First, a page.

Home CameraDSLRs Zeiss Lenses: Sharp and Snappy

Zeiss Lenses: Sharp and Snappy

written by Shane Hurlbut, ASC

Lenses are one of the most critical choices when you are mounting the Canon 5D Mark II to a lens. Do not treat this camera like it is a film body. Remember to mount the camera to the lens, not the opposite.

Zeiss Lens

Zeiss Lens

Zeiss lenses produce a colder, contrasty feel. They are incredibly sharp which is an important feature in HD capture. When an image looks a little soft, you loose your depth and snap. A 32 pitch focus gear mounted to the lens makes it easier for your focus puller to deal with the after market focus rings.

Be sure to use more fill light when using these lenses and also control your highlights. Increased contrast means that certain detail is lost such as the subtle features of a set, face or location will be lost in the highlights and the blacks.

What excites you about the Zeiss lenses? I would love to hear your experiences on the set.

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Nydelas October 11, 2009 at 8:53 PM

Great site. Keep doing.,

Shane October 27, 2009 at 5:41 PM

Nydelas, Thank you so much, I will keep it crankin’, All the Best

Andrew Reid October 27, 2009 at 8:08 PM

Hey Shane. Nice blog, just read every article with great interest. I also find the Zeiss lenses very cool and contrasty compared to the Nikons and Canons. The Zeiss 85MM F1.4 for Contax Yashica mount is a great lens and I use it with my 5D and Panasonic GH1 for various amateur projects here in England. It only cost me $300 on eBay and dates back to 1971! The power of these lenses when combined with the 5D gives us grass roots film makers a huge shot in the arm.

Shane October 27, 2009 at 9:36 PM

Andrew, I agree, this is game changing technology, a paradigm shift. If this sensor showed up in a Panasonic 3700 or a F35, there would have not been any talk about it. But the fact that this sensor showed up in a Still camera body that weighs 2.5lbs and you can buy it at Best Buy for $3000.00, now we are talking. Tear it up!!!

Michael Greive November 1, 2009 at 12:47 AM

Hey Shane, Love your work! Was really amazed to see you put such a lot of energy
in spreading the info on this gear! NICE!!!!!!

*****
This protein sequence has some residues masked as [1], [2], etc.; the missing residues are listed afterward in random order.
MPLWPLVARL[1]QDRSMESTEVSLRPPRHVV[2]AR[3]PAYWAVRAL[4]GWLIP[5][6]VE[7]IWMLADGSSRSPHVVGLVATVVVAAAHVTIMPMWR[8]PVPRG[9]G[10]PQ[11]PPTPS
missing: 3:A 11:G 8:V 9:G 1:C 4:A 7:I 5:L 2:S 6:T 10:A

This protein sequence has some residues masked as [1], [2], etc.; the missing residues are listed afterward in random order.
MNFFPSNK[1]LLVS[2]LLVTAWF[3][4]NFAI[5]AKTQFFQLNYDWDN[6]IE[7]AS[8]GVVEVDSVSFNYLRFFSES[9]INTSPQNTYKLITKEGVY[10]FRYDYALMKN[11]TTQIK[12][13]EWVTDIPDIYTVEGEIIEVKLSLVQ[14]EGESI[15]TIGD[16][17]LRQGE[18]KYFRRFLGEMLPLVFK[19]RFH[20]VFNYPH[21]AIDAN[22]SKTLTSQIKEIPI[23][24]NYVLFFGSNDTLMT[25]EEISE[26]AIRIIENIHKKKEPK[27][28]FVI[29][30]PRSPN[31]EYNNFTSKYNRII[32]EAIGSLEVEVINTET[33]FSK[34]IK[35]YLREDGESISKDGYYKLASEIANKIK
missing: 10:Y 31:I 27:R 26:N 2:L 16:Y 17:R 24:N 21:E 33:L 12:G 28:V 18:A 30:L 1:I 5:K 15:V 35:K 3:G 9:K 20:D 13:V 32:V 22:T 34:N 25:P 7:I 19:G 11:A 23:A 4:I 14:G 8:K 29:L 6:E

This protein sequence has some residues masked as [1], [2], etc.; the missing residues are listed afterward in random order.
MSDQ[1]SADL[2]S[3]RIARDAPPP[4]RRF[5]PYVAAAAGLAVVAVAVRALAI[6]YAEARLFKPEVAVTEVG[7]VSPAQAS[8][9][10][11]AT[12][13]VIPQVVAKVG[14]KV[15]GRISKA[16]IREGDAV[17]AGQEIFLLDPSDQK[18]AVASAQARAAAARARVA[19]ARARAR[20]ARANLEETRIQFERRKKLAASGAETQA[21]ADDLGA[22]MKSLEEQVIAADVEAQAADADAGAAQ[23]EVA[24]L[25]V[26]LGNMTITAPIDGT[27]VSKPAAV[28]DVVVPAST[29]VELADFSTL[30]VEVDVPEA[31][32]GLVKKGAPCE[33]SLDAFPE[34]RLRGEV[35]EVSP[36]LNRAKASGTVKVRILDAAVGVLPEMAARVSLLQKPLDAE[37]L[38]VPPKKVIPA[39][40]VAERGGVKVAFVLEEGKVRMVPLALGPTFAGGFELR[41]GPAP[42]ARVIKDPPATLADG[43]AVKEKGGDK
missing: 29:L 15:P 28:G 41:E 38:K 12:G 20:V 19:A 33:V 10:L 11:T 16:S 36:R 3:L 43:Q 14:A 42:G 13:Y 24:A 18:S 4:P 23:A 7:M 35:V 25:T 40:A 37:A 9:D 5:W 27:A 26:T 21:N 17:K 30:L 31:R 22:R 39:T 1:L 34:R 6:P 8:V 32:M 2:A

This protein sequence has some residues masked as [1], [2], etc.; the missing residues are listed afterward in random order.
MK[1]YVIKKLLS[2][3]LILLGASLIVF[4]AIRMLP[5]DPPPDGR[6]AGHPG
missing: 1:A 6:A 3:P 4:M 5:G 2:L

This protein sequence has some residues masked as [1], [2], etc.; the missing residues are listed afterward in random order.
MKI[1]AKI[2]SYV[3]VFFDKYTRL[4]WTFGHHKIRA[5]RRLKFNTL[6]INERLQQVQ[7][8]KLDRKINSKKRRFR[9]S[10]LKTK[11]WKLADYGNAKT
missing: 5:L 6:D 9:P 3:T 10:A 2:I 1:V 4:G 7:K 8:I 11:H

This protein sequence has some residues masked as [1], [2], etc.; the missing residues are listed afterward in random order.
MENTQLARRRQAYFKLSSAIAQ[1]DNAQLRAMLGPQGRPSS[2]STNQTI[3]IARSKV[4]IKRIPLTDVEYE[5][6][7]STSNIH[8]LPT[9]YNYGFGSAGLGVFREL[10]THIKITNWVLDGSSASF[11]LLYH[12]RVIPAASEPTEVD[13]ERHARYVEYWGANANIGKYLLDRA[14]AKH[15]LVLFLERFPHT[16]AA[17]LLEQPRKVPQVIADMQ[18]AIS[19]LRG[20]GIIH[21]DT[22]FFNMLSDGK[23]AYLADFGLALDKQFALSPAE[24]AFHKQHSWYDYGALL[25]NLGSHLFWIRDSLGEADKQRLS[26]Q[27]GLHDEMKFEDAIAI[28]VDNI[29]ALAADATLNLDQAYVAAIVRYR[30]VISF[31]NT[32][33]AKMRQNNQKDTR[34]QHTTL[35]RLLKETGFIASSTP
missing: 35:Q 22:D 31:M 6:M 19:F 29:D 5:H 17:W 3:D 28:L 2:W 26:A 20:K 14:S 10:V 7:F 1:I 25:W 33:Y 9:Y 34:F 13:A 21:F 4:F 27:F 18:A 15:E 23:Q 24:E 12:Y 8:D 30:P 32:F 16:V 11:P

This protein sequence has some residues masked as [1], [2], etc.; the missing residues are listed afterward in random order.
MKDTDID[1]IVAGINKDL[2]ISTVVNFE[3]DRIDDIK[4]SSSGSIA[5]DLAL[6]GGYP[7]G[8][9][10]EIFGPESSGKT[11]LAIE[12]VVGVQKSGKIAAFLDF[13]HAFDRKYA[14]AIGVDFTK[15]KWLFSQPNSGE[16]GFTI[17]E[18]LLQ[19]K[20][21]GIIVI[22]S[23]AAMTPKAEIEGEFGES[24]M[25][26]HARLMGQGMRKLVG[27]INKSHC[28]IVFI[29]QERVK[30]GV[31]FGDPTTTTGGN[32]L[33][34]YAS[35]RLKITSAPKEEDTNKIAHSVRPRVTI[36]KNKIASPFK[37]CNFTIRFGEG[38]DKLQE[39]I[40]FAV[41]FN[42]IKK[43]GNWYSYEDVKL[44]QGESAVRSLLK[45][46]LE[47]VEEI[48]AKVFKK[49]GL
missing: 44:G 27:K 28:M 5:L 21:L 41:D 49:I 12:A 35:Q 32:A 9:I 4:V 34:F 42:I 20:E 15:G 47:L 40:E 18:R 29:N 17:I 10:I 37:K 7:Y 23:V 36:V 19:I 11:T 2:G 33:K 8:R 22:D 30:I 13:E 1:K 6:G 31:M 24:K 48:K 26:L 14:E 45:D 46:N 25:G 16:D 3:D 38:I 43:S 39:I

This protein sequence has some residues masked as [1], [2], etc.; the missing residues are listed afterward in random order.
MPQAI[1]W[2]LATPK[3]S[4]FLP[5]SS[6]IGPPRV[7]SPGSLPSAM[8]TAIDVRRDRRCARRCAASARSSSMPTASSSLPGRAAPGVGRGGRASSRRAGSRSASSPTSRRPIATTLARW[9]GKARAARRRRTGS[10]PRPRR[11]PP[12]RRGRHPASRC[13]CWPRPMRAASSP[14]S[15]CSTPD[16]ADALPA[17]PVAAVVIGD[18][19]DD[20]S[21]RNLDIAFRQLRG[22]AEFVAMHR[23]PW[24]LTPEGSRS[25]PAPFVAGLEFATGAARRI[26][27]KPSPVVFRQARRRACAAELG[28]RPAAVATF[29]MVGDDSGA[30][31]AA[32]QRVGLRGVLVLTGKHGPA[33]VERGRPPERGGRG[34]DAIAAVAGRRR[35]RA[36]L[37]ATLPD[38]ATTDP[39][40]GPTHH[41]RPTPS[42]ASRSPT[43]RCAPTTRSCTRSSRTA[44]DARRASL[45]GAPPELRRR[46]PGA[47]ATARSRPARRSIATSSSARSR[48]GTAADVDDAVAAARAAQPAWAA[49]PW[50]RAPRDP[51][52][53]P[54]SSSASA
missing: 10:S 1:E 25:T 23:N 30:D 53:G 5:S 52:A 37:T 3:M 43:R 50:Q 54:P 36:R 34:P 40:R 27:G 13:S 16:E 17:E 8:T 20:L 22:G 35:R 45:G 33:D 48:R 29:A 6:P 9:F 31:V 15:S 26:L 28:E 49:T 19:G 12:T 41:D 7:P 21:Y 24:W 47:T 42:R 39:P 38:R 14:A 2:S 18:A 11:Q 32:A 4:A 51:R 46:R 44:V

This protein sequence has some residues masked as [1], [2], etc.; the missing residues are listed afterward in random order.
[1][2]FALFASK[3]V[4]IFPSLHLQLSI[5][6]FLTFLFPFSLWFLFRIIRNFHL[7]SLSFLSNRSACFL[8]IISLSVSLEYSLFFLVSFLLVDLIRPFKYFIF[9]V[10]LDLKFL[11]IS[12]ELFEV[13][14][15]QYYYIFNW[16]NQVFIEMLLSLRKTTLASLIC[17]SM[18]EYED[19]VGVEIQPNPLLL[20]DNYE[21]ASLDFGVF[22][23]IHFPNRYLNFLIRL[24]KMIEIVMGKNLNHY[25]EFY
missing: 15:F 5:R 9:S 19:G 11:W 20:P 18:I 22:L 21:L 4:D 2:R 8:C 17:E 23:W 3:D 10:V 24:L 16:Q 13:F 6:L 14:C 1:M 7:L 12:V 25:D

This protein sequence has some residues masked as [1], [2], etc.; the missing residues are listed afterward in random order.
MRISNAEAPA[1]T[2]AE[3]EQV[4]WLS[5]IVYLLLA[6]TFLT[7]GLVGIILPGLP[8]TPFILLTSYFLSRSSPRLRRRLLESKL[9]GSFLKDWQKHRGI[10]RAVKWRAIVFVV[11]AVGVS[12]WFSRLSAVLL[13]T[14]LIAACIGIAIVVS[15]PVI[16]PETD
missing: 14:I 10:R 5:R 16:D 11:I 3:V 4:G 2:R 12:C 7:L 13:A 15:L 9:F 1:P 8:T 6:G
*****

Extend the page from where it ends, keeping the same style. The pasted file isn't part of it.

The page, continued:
I own a couple of the new Zeiss lenses (Nikon mount) and was wondering if they would work with a converter on my 5D.
Use the coverter or trade m up for the ones with Canon mount?
Keep up the great work!
Michael, The Netherlands

Shane November 1, 2009 at 12:09 PM

Michael, the professional fotodioxs Nikon to Canon mounts are the best. The ones on the internet are flimsy and have tons of play. These fit solid, like a glove. I would just get the adapter. That is what I did.

ken glasssing November 3, 2009 at 1:34 AM

When mounting a Panavision lens to the 5d is the focal length the same or does it widen a bit because of the full frame? Conversely, mounting a Panavision lens onto the 7d…?
Thanks in advance

Shane November 3, 2009 at 1:58 AM

Ken, yes when you mount a Primo on the 5D because of the size of the sensor, a 35mm becomes a 24mm. With the 7D a 35mm is a 39mm.

volker.striemer November 3, 2009 at 11:40 AM

Hi Nydelas,
it´s absolutly correct, Zeiss lenses a great for the 5D MKII.
I use some lenses from Zeiss of a Medium Format Camera, with a adapter for Filming and also for photo shooting.
The lenses are very crisp and have a good stop between 2,8 and 4.
My lenses are f4/300mm, f2,8/80mm, f4/50.
The only Problem what I have is, You can´t get the picture sharp in infinite. distant Objects to get sharp is not possible. That is the Problem of the adapter, I think.
And the next Problem is the extrem crop factor. I also use it on my EOS 7D, and at this camera is very extreme.
Wide angle You can always forget.

BTW. Also, I have use these lenses with a adapter at a 2/3 HD Broadcastcamera. The results are great.

kristoffer akselbo November 17, 2009 at 9:19 AM

dear shane…
love to read the blog..have a question..i know the zeiss ze are bulid for the eos mount..but older zeiss and the zf or leica lenses..does the liveview or viewfinder get darker when stopping down on aperture when using other than zeiss ze…also thinking of the old nikon glass??
anyway loved the footage of the Terminator..what do you guys use for colorgrading?
bes kristoffer

Shane November 17, 2009 at 3:16 PM

Kristoffer akselbo, everything works the same, you just have to adjust the lens manually. You can’t use the wheel in the back. But all the ZF glass, Leica or whatever you would like to mount on it can be done with a Fotodiox Nikon to Canon adapter. The color grading system that I use is Speedgrade DI. The old Nikon glass is awesome, the old AI works the best.

kristoffer akselbo November 18, 2009 at 8:04 AM

dear shane. thanks for taken the time for a reply..
i just tried some leica summincron glass..really sharp..but i guess i just have to live with the viewfinder getting dark when its at more than f5.6.
if you have the time..you mention a follow focus gear size for the zeiss…is it a redrock you use or do you use a fancy remotedcontrolled model…i saw a cheap one from hokus focus.